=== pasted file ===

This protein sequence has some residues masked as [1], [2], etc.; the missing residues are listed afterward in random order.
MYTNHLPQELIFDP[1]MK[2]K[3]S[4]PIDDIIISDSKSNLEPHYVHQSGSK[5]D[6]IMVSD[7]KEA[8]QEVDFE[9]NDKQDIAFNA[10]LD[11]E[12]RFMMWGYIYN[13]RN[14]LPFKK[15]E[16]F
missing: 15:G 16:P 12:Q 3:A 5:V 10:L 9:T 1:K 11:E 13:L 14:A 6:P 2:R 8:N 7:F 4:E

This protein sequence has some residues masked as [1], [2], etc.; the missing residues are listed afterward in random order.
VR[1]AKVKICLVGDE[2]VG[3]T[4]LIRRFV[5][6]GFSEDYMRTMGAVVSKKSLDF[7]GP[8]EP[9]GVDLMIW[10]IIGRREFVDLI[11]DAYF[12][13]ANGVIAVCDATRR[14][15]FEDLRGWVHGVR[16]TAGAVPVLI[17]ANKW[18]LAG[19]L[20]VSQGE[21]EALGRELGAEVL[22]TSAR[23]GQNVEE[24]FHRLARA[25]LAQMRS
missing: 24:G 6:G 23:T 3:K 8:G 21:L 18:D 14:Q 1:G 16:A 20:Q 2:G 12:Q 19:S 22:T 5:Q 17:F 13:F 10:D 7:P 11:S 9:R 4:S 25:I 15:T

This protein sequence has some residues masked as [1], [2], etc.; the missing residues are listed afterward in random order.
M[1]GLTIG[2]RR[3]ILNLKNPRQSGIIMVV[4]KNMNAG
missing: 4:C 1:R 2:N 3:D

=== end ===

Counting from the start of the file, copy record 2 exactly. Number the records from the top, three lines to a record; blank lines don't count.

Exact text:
This protein sequence has some residues masked as [1], [2], etc.; the missing residues are listed afterward in random order.
VR[1]AKVKICLVGDE[2]VG[3]T[4]LIRRFV[5][6]GFSEDYMRTMGAVVSKKSLDF[7]GP[8]EP[9]GVDLMIW[10]IIGRREFVDLI[11]DAYF[12][13]ANGVIAVCDATRR[14][15]FEDLRGWVHGVR[16]TAGAVPVLI[17]ANKW[18]LAG[19]L[20]VSQGE[21]EALGRELGAEVL[22]TSAR[23]GQNVEE[24]FHRLARA[25]LAQMRS
missing: 24:G 6:G 23:T 3:K 8:G 21:L 18:D 14:Q 1:G 16:A 20:Q 2:G 12:Q 19:S 22:T 5:Q 17:F 13:F 10:D 7:P 11:S 9:R 4:S 25:I 15:T